So software delivers very real value. But vendors can’t list value in this form on a price quote.

What do users expect on price quotes? They expect metrics like developer counts, runtimes, support, and product bundles. Unfortunately, the justifications for these “value” charges aren’t usually relevant. Some typical value arguments:

Why charge per development seat? The usual argument is that the software brings value to that individual developer. Well, the developer is using the software, but (at least for infrastructure software) the value is really to the project. The software may eliminate an entire expensive and risky team of people from the project, but that one individual working on a GUI display may not even be aware he’s using an underlying commercial product. The system value is more than the sum of the value to individuals.

Why charge runtime royalties? It can work; enterprise and desktop software is mostly sold by runtimes. Runtimes make sense for quickly-deployed systems, but often not for complex systems with long development cycles. For these systems, the rationale for charging runtime royalties is often “shared risk;” you only pay if you deploy the code for revenue. But sharing that risk doesn’t really bring much value. And there are many reasons you may not deploy. For most software, the real risk reduction value is simple: you may get it wrong if you do it yourself. And that is hard to put on a quote.

Why charge support for everyone? Because charging everyone support gives each engineer the freedom to call. However, as outlined above, that’s often not really valuable at all.

And why split the charges into bundles? So you can select what to buy, even though often that selection isn’t (or shouldn’t) be optional. You need to get the software that does what you need, period. Bundles are great for helping tune the purchase, but in practice there’s often little real choice.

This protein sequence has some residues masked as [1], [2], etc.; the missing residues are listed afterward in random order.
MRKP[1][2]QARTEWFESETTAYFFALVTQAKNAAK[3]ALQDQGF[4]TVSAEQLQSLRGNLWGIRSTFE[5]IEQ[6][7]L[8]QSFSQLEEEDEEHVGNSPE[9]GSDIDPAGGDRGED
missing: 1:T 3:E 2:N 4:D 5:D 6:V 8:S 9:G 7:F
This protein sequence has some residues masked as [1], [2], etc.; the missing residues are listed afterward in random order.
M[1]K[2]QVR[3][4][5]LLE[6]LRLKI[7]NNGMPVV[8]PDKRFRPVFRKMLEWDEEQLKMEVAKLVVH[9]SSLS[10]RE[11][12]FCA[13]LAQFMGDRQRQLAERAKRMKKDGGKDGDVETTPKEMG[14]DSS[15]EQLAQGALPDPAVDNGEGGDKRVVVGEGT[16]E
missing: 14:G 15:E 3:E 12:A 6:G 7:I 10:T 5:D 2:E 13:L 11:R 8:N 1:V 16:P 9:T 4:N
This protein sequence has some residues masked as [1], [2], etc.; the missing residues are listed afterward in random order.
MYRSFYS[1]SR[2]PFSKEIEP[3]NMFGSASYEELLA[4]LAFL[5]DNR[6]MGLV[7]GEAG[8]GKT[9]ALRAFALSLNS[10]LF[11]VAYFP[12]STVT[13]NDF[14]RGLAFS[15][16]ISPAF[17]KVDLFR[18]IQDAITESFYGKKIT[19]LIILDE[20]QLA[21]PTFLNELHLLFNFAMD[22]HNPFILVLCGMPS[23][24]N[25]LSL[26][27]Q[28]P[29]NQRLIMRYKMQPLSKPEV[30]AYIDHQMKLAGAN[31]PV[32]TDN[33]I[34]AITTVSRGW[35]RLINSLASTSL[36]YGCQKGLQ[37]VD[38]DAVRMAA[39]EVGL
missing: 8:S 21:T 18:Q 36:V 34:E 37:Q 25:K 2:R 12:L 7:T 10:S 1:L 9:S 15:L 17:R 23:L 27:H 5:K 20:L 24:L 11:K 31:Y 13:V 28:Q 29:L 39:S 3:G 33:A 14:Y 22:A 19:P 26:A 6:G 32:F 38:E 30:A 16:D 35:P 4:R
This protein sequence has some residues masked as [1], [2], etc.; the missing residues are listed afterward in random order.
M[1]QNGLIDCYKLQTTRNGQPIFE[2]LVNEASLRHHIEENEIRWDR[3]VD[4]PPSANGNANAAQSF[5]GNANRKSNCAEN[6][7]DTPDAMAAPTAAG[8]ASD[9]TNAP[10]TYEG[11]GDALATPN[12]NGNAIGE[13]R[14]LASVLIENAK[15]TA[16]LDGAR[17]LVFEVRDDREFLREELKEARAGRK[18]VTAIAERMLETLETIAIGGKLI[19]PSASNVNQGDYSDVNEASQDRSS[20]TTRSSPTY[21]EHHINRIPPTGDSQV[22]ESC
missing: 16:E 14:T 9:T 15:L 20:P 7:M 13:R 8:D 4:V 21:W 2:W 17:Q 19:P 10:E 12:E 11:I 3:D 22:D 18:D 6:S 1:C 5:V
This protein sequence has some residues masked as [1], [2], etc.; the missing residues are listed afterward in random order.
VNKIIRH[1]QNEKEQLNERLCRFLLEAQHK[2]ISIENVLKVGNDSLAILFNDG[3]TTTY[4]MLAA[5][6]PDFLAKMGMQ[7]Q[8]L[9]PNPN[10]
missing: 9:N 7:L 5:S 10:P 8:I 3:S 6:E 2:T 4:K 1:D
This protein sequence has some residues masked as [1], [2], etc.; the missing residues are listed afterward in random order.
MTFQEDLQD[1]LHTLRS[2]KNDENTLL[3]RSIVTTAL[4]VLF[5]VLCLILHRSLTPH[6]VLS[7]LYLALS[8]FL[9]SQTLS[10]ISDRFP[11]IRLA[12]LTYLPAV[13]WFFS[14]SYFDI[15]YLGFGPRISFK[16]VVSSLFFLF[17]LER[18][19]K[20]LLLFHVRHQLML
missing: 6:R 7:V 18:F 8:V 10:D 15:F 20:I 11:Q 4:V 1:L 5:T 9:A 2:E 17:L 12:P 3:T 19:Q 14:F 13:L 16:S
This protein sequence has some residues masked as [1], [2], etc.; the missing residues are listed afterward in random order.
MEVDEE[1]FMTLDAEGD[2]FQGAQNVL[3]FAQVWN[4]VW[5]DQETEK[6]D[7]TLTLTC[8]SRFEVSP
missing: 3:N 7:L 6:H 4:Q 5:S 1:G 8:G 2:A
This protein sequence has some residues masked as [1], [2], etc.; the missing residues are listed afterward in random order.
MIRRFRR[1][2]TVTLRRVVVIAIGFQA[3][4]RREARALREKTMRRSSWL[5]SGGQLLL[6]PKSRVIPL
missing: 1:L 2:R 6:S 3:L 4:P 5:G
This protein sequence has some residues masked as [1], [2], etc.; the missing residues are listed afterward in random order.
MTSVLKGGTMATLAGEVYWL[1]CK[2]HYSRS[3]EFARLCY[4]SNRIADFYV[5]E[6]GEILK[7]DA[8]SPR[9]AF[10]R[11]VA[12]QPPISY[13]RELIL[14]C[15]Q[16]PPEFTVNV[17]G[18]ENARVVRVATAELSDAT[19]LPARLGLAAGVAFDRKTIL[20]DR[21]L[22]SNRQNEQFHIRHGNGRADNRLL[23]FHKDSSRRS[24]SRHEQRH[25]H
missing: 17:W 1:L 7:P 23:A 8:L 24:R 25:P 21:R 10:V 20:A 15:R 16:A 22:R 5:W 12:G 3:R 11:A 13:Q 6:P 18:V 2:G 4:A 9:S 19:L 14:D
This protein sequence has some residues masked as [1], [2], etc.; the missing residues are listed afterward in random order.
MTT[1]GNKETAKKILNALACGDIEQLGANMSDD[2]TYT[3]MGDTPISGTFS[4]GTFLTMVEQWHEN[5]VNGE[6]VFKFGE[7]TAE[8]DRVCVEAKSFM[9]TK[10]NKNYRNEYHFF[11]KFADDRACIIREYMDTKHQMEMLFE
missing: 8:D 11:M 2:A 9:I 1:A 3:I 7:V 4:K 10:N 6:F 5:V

So the rationales are often wrong. Nonetheless, value metrics tend to map reasonably well to how much money you have (i.e., projects with more people have more money). More runtimes shipped implies more money received. And projects with larger budgets will “see value” and “pay up” for bundles. So, according to the “dirty little secret” values are better metrics than costs.

In the end, pricing by a value metric is promising. The real problem is that these metrics get used in strange combinations, with misleading justifications, requiring analyses and complex approval chains. That leads to confusion, and confusion leads to surprises.

So what makes sense?

Well…ironically, it almost makes sense to charge you based on how much money you have. More precisely, it makes sense to charge in proportion to how much you are investing in your project. If you have a bigger investment, then you face more risk and more pain. You’re thus likely getting more real value, and you should pay for that value. This mapping isn’t perfect, but it’s not that bad, either. Seeking this goal drives vendors to “follow the money.” If they do that, then they develop the best product to fit those segments of the market that are in the most pain and will get the most value and therefore deliver the most return.

The real message is that this model should be open and fair. That requires striving for simplicity without surprise. There’s little reason to charge against a confusing array of metrics. Using a single metric that maps to the size of your project (e.g. developers or runtimes) correlates well with value received. It also makes software costs easily modeled. You should be able to choose those few who will interface to support, and only those people should pay. That way, your support interface people can become experts on the technology, thus lowering everyone’s costs. Bundles are fine, but the goal should be to fit the solution to the problem, not just to give the appearance of lower cost. And, if the vendor offers an open source or free version, the cost of discovering the flaws or shortcomings of that free version should be open, easily calculated, and known up front.

The burden of making this work does not fall solely on the vendor. Customers must be realistic about software costs. Many of the poor justifications and hidden surprises arise because customers get “sticker shock” when confronted with real costs up front. Customers can ease the process by striving to understand how software companies tick and seeking to be good partners in a healthy relationship. And, that means paying a fair price for value received.

The dirty little secret should not be a secret. It’s just good business. If the pricing is open, fair, simple and without surprise, it all makes perfect sense.